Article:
If anyone who is intimidated by the hefty bulk of Noel Mostert’s Frontiers: The Epic of South Africa’s Creation and the Tragedy of the Xhosa People were to ask me for an introduction to the South African Frontier Wars I would point them towards The Land Wars by John Laband.
The Land Wars is greatly influenced by Mostert as well as the scholarly work of Jeff Peires on the history of amaXhosa. As such it also suffers from the limitations of those influences, especially the jumbled up genealogy of the Xhosa nation, which goes into the primacy of that nation’s historical narrative. The genealogy Laband follows was first written by George Cory. Jeff Peires, in his book House of Phalo, adopted it.
According to George Cory’s genealogy, around the 17th century the main nkosi yamaXhosa was Togu, who gave birth to [N]Gconde the father of Tshiwo that gave birth to Phalo, Gwali and Umdange [Mdange]. Phalo gave birth to Rarabe [Rharhabe], Gcaleka and Langa. Gcaleka begot Kauta [Khawuta] whose son was Hintsa the father of Kreli. In turn Rharhabe gave birth to Umlao [Umlawu], Ndlambi [Ndlambe] and Cebo, etc.
The established oral history of amaXhosa differs slightly from this by also emphasing the brief rule of nkosi Gando between Ngconde and Tshiwo. The first written book about Gando was by Rev John Knox (also the biographer of Xhosa prophet, Ntsikana). It was published in German by Albert Kropf as Das Volk der Xosa-Kaffern [The Xosa Kaffir People] in Berlin (1889). Gando was the eldest son in the Right-Hand House of Ngconde. According to Knox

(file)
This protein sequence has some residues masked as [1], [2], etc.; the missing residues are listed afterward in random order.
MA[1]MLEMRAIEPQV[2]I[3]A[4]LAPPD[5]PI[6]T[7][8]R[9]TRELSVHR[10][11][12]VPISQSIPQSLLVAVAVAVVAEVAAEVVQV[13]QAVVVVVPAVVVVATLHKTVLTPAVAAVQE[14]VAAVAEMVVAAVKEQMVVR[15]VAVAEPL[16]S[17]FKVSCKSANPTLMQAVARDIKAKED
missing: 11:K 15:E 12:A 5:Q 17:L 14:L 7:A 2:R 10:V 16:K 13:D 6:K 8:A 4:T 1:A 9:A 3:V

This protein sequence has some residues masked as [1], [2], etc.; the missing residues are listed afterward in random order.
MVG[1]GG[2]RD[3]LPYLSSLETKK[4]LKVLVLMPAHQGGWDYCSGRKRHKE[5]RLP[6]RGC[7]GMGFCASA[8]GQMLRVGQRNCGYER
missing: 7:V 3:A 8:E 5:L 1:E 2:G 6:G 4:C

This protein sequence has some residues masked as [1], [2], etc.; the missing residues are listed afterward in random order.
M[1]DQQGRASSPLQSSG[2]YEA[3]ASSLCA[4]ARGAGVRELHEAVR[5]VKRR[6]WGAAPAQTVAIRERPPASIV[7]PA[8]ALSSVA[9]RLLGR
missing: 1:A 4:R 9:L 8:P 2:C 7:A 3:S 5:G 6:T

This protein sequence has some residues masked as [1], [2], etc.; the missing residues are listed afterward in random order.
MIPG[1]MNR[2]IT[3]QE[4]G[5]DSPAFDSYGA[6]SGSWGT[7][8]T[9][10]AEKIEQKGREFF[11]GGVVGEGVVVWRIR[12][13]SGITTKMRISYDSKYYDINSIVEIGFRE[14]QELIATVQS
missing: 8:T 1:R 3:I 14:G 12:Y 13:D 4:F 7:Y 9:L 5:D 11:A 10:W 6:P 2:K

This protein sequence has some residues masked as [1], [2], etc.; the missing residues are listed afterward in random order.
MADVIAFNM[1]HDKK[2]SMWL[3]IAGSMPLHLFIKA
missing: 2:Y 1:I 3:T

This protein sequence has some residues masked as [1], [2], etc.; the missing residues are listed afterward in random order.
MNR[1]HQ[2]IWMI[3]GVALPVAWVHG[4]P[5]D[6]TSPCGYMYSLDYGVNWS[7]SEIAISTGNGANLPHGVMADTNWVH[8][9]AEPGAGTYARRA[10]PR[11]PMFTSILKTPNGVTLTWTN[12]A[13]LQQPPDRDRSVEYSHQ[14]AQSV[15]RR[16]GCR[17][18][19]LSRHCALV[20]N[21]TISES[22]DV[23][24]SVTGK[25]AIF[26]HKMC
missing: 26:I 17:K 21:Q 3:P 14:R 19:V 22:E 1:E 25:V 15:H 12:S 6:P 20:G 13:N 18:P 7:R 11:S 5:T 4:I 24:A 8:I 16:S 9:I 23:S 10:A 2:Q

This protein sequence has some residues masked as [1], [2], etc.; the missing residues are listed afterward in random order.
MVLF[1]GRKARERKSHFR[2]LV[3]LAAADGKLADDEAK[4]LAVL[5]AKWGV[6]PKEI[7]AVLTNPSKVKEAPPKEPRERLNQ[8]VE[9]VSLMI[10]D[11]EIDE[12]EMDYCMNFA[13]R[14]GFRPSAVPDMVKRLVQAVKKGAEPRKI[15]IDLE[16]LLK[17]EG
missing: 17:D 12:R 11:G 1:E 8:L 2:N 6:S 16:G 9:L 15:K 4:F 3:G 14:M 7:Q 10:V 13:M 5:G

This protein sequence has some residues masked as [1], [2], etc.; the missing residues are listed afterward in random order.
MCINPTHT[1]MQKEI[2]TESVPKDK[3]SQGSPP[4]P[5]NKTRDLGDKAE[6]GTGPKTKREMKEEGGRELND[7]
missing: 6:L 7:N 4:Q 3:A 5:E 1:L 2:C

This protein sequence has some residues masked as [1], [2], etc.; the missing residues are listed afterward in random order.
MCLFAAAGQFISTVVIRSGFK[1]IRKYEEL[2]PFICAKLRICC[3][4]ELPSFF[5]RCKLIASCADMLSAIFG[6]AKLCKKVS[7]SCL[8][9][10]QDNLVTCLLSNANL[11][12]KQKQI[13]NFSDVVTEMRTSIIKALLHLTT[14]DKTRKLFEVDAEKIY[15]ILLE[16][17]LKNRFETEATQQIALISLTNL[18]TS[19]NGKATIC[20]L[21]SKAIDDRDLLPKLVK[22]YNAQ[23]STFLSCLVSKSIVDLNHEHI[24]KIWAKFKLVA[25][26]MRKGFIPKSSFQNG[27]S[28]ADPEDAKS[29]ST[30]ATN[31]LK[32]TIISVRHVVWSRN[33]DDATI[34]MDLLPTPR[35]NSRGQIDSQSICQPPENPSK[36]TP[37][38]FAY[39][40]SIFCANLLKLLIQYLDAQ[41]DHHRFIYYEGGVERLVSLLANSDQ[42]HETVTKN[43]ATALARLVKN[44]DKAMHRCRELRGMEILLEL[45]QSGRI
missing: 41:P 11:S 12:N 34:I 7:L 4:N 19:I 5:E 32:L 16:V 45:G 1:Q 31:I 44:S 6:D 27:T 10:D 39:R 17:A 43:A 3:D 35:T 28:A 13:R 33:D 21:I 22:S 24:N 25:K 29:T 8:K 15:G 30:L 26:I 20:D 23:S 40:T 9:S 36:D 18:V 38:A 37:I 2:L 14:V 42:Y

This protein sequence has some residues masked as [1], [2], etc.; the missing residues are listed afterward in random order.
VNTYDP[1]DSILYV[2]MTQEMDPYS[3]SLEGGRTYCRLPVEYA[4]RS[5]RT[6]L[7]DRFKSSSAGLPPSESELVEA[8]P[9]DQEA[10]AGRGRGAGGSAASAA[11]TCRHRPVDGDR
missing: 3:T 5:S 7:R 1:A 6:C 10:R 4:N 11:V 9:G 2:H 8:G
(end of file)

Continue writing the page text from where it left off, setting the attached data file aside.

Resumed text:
“Ngconde fathered, by Sizakwenza (Great House), Tshiwo (who was only born after his father’s death) and Gandowentshaba [Gando], the hero of the old days, the first-born of the right-hand house. Hleke was born in the support house of the Great House but due to his stupidity, his younger brother Mdange took his place”.
Ngconde died before his son from the Great House, Tshiwo was born. Gando was more popular and powerful during Mdange’s regency. To prop up his own strength Mdange revealed a boy named Tshiwo who, with his followers, he claimed was the son of Ngconde’s Great Wife before Ngconde died. Eventually, incited by his councillors, Tshiwo challenged Gando for the popular rule among amaXhosa. Gando resisted, leading to a war between the two factions. Gando was defeated, crossed iNciba (Kie) and fled to settle among the Khoikhoi of King Hintsati in the Camdeboo district, south of present day Graff-Reinet. At some point Tshiwo visited Gando with an olive branch, requesting him to return to Xhosaland. When Gando insisted that his sister, who was married to King Hintsati, come with him, a scuffle arose between amaXhosa and the Khoikhoi. Some of Gando’s followers chose to remain with the Khoikhoi thereafter, becoming known as amaRanuga whom the white people called the Gonaqua.
The grave fault of ignoring Gando and the earlier wars of Tshawe taking the reign from his brother Cirha is that you end up skipping over the period when droves of amaXhosa tribes fled across iNciba before Rarabe who joined and tried to subdue them into one nation in the late 17th and early 18th century. These tribes, like iMidange, iMigwali, amaGqunukhwebe, etc. were the first Xhosa people to encounter white people at places like the Gamtoos Valley.